GDPR – too restrictive, or a force for good?

By Mohsin Khan | October 31, 2017 | Categories: Blog | Tags:

By Mohsin Khan

Given we live in an increasingly data-driven world, it’s only right there should be stringent laws to help protect that data. But for organisations, the fast-approaching deadline for compliance to the European Union’s General Data Protection Regulation (GDPR) represents a significant change management challenge. GDPR, which comes into force on 25th May 2018 and replaces the Data Protection Directive of 1995, aims to protect all EU citizens from privacy and data breaches.

Companies will need to reassess and re-calibrate their policies, processes, technologies and cultures, as they strive to comply with key changes around consent, data erasure, data breach notification and data portability. With the clock ticking, having a clear plan in place is vital, particularly in light of the UK Information Commissioner Elizabeth Denham’s recommendation last October, that company directors should be held personally liable for any breaches of data protection law.

Prevention is better than cure and good preparation helps businesses avoid data breaches by establishing and eliminating vulnerabilities. But can GDPR adherence be more than just another onerous regulatory task? Can GDPR compliance add value to a business, rather than simply shield it from fines for non-compliance?

Many see the regulation as being a threat to existing business models or an obstacle to innovation, but perhaps GDPR ought to be seen as an opportunity for organisations to turn rigorous information governance to their advantage. So how can GDPR adherence be a force for good?

  • Cost reduction: with good GDPR gap analysis, firms may find they need to streamline their operations, something that often results in reduced costs.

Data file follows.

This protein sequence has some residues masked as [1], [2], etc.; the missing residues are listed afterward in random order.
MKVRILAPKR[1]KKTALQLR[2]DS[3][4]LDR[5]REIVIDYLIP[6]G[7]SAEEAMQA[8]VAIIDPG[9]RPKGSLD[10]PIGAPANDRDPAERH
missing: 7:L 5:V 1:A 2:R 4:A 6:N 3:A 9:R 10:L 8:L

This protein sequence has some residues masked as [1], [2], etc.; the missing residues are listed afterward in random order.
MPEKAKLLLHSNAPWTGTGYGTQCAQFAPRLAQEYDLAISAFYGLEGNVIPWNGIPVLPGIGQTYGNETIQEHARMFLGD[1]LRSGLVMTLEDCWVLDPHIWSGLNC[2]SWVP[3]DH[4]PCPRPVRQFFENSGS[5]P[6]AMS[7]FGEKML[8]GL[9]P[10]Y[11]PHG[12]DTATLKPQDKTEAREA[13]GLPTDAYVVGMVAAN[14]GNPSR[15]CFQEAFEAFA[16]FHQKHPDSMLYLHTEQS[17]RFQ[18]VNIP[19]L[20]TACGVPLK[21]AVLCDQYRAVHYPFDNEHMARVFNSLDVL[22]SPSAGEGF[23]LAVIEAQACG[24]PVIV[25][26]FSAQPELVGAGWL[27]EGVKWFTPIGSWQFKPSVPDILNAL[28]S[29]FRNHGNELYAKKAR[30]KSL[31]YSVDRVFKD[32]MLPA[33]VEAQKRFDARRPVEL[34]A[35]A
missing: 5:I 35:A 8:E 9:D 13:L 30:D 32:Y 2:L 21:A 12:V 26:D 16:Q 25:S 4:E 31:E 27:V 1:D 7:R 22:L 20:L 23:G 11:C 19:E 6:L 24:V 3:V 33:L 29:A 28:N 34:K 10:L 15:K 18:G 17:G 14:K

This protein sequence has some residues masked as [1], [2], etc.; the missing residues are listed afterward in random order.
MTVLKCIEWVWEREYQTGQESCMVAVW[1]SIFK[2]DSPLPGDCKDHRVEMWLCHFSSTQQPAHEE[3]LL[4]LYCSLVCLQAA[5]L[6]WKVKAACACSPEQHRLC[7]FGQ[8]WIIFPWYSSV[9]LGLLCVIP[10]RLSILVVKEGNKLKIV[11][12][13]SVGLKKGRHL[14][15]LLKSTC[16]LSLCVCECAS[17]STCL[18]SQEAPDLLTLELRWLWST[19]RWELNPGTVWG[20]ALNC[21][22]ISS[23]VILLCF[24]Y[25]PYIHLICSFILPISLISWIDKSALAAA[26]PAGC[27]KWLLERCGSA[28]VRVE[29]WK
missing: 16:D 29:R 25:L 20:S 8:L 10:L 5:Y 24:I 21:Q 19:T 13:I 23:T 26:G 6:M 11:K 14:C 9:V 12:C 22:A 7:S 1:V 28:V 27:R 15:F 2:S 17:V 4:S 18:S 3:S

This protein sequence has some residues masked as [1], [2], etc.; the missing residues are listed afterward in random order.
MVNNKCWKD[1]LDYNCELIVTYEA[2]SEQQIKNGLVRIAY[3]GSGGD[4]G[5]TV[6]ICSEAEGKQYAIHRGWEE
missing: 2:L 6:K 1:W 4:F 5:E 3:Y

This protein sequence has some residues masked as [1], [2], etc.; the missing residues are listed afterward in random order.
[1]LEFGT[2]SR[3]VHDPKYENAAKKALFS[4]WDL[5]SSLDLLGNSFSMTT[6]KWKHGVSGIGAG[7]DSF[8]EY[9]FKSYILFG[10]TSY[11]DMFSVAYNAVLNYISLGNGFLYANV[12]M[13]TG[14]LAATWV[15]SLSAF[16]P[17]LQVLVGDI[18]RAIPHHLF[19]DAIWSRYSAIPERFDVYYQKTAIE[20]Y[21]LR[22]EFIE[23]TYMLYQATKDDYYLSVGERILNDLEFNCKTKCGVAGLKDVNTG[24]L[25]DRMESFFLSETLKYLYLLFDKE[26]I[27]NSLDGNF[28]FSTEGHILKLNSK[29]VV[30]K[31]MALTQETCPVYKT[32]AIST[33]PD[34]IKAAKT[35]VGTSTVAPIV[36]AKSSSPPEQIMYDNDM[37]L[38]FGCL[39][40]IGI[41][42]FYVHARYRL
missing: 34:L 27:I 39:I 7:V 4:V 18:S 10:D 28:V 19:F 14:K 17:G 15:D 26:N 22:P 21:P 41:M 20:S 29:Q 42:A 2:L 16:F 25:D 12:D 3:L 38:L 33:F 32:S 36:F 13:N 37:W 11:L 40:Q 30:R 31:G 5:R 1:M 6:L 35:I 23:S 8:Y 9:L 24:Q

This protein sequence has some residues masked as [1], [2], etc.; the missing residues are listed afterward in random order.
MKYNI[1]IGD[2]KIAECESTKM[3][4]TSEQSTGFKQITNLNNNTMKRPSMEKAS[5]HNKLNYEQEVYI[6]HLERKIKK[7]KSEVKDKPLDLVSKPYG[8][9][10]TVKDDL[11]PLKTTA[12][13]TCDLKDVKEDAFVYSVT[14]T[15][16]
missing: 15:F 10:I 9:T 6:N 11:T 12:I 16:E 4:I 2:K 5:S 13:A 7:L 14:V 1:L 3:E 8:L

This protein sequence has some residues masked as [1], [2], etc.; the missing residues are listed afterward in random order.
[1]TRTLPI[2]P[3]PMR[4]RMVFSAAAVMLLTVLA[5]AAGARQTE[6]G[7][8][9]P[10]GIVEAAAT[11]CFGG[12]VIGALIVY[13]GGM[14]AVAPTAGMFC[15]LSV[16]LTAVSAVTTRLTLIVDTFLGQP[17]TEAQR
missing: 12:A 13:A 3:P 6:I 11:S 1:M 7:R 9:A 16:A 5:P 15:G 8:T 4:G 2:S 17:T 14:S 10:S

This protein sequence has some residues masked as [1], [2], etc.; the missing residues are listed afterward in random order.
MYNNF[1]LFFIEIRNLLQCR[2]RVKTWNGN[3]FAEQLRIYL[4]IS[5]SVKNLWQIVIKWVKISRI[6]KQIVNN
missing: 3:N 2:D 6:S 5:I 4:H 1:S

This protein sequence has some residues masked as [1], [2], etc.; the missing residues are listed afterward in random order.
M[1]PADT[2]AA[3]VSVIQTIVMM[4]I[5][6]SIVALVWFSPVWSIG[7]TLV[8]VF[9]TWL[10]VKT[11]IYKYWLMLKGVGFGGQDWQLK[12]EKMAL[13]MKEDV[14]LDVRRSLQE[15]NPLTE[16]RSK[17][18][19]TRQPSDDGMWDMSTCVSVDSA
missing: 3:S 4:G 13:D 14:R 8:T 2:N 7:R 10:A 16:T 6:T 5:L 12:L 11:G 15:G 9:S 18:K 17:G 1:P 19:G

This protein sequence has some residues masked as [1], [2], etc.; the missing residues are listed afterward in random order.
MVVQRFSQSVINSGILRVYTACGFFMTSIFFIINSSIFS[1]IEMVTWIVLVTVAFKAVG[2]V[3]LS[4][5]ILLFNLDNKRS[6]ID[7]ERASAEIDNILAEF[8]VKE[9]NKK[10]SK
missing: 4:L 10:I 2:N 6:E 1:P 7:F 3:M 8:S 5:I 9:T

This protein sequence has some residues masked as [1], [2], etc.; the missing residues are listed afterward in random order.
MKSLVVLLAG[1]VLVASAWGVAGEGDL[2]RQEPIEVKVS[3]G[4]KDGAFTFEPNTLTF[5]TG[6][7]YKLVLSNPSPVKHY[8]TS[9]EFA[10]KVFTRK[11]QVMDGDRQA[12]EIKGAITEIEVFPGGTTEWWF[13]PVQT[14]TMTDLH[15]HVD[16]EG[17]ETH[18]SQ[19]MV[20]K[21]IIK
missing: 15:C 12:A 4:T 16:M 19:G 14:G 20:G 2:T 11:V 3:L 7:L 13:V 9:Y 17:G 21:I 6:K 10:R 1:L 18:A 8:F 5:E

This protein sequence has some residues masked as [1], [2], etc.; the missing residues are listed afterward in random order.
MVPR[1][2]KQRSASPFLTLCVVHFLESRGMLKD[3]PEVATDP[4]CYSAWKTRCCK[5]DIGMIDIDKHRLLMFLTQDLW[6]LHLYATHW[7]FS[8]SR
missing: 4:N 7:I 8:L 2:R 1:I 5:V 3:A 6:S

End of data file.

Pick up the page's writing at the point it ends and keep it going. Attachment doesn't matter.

• Insight: by mapping their data and really understanding it, there is the potential to unlock the insight to breed new lines of products and services.
  • Better customer experience: GDPR compliance can facilitate the focus on achieving increased customer-centricity and increased customer trust, leading to an enhanced customer journey.

Of course, it’s not just about the carrot, the benefits GDPR adherence can bring to your business. It’s about the stick and what befalls you, if you fall short. Penalties for non-compliance are huge, with a maximum fine of 20 million euros — or four percent of global annual turnover (whichever is highest) — for the most serious violations of the regulation, such as processing customer data with insufficient consent, or infringing the core of Privacy by Design concepts.And it’s a complex landscape. The laws apply to both ‘controllers’ and ‘processors’ of data, meaning cloud computing is not exempt.

The new data breach rules make it mandatory for controllers (i.e. the cloud computing clients) to notify the supervisory authority within 72 hours of a breach being identified, putting a strict deadline on incident management. With massive fines lurking, the importance of having the correct reporting processes in place, cannot be overstated. Added to that, the goalposts will constantly be changing — next year’s deadline is not the finishing line. New guidelines will continue to be issued as good practice starts to develop.

Clearly, the path to GDPR compliance is multifaceted and a holistic approach is necessary. But although compliance is an on-going endeavour, it has the potential to add far more value than at first glance.

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